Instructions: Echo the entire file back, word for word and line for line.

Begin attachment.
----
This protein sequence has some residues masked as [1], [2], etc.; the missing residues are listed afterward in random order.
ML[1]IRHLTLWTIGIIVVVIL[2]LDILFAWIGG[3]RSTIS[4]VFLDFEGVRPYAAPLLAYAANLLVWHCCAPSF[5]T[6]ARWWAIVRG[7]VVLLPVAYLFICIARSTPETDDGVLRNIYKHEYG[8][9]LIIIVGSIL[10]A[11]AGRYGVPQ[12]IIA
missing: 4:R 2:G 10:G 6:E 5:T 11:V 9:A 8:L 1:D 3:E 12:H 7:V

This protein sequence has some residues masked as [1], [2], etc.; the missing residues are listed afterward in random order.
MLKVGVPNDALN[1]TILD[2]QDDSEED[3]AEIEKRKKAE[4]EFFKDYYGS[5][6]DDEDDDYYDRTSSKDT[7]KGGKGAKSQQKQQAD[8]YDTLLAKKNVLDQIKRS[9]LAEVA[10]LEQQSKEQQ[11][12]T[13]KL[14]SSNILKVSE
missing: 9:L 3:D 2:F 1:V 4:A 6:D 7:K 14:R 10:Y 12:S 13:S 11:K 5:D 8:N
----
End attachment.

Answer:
This protein sequence has some residues masked as [1], [2], etc.; the missing residues are listed afterward in random order.
ML[1]IRHLTLWTIGIIVVVIL[2]LDILFAWIGG[3]RSTIS[4]VFLDFEGVRPYAAPLLAYAANLLVWHCCAPSF[5]T[6]ARWWAIVRG[7]VVLLPVAYLFICIARSTPETDDGVLRNIYKHEYG[8][9]LIIIVGSIL[10]A[11]AGRYGVPQ[12]IIA
missing: 4:R 2:G 10:G 6:E 5:T 11:V 9:A 8:L 1:D 3:E 12:H 7:V

This protein sequence has some residues masked as [1], [2], etc.; the missing residues are listed afterward in random order.
MLKVGVPNDALN[1]TILD[2]QDDSEED[3]AEIEKRKKAE[4]EFFKDYYGS[5][6]DDEDDDYYDRTSSKDT[7]KGGKGAKSQQKQQAD[8]YDTLLAKKNVLDQIKRS[9]LAEVA[10]LEQQSKEQQ[11][12]T[13]KL[14]SSNILKVSE
missing: 9:L 3:D 2:F 1:V 4:A 6:D 7:K 14:R 10:Y 12:S 13:S 11:K 5:D 8:N